• Sign in to follow this  
    Followers 0

    As the Diesel Emits: GM's Powertrain Chief To Push For Global Emission Standard


    • GM's Powertrain Chief Wants To Have A Global Standard for Emissions

    If there is anything the Volkswagen diesel emission scandal has shown us, it has shown the various regulations used around the world are tricky to enforce and that automakers will take advantage of loopholes. General Motors' powertrain chief wants to change that by unifying emission standards around the world.

     

    Dan Nicholson, GM's powertrain chief tells Automotive News that he plans to use his upcoming presidency of the International Federation of Automotive Engineering Societies (Fisita) to push for the unification of emission standards around the world.

     

    “We want all our engineering resources focused on improving air quality and reducing CO2. With different sets of rules, we have to put our engineering resources into nuanced regulatory differences rather than working on the root problem,” said Nicholson.

     

    Nicholson said the differences between emission standards set by the EPA and those upcoming from the European Union are small. But engineering the same vehicle to meet different standards was costing a large sum across the industry.

     

    Harmonizing the different standards will be difficult, but Nicholson says the benefits will outweigh the negatives.

     

    “There is more overlap in the areas of interest than people think,” said Nicholson.

     

    There's also another reason why Nicholson wants to take this on. China is in the process of setting up their own emission standards.

     

    “With China in discussions right now, we are at a key pivot point. I’m concerned that if we miss our opportunities now they won’t come again for a long time,” explained Nicholson.

     

    Source: Automotive News (Subscription Required)

    0


    Sign in to follow this  
    Followers 0


    User Feedback


    We have heard this from other auto companies and now GM, I have to say that the more I think about this and to read that China is now considering an Emissions agency, the world really does need a single standard.

    0

    Share this comment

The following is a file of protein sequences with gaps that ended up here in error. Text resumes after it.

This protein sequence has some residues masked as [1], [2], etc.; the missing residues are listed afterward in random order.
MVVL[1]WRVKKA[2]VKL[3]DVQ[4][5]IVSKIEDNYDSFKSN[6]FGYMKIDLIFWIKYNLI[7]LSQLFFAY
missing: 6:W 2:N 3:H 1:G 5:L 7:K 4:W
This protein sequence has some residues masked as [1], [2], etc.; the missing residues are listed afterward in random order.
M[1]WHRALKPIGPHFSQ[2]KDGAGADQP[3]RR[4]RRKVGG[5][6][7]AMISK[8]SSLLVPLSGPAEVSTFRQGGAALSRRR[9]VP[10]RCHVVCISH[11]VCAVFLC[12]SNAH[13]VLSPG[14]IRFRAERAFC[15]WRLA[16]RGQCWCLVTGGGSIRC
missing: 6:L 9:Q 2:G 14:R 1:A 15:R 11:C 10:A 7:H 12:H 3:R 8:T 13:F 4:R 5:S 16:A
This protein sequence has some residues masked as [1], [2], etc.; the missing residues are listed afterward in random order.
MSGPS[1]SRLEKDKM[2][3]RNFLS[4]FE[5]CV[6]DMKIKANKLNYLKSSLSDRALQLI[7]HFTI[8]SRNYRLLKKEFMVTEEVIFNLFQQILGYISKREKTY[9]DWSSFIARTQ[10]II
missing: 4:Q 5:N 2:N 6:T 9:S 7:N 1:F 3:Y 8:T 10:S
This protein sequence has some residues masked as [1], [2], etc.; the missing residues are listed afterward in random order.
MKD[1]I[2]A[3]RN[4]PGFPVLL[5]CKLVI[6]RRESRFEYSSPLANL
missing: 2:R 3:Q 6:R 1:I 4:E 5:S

Link to comment
    Share on other sites


    Your content will need to be approved by a moderator

    Guest
    You are commenting as a guest. If you have an account, please sign in.
    Add a comment...

    ×   You have pasted content with formatting.   Remove formatting

      Only 75 emoticons maximum are allowed.

    ×   Your link has been automatically embedded.   Display as a link instead

    ×   Your previous content has been restored.   Clear editor




  • Popular Stories

  • Today's Birthdays

    1. 94commo
      94commo
      (50 years old)
    2. Aerodynamic
      Aerodynamic
      (30 years old)
    3. LPE427Fbird
      LPE427Fbird
      (42 years old)
  • Similar Content

    • By William Maley
      One question that we have found ourselves wondering is who blew the whistle on the software cheat Volkswagen was using on their TDI models. A new book says it was someone at Volkswagen of America.
      Automotive News got their hands on Faster, Higher, Farther: The Volkswagen Scandal by New York Times reporter Jack Ewing. In the book, Ewing reveals that the head of VW’s Engineering and Environmental Office in the U.S., Stuart Johnson revealed the existence of the cheat to federal authorities. Johnson was the primary contact for the various regulation agencies in the U.S. and would be one of the people on the front lines when the scandal unfolded.
      In the book, CARB deputy executive director Alberto Ayala named Johnson as the person who revealed the existence of Volkswagen's illegal software. This revelation took place prior to a key meeting between CARB and Volkswagen on August 19, 2015. By revealing this information, Johnson was violating orders given by VW's higher ups. This meeting is mentioned in the federal indictment of Oliver Schmidt, a former VW executive who is facing 11 federal charges dealing with the scandal. Johnson is mentioned in the indictment as “Cooperating Witness 1.”
      The indictment also states the witness “has agreed to cooperate with the government’s investigation in exchange for an agreement that the government will not prosecute CW1 in the United States.”
      Source: Automotive News (Subscription Required)

      View full article
    • By William Maley
      One question that we have found ourselves wondering is who blew the whistle on the software cheat Volkswagen was using on their TDI models. A new book says it was someone at Volkswagen of America.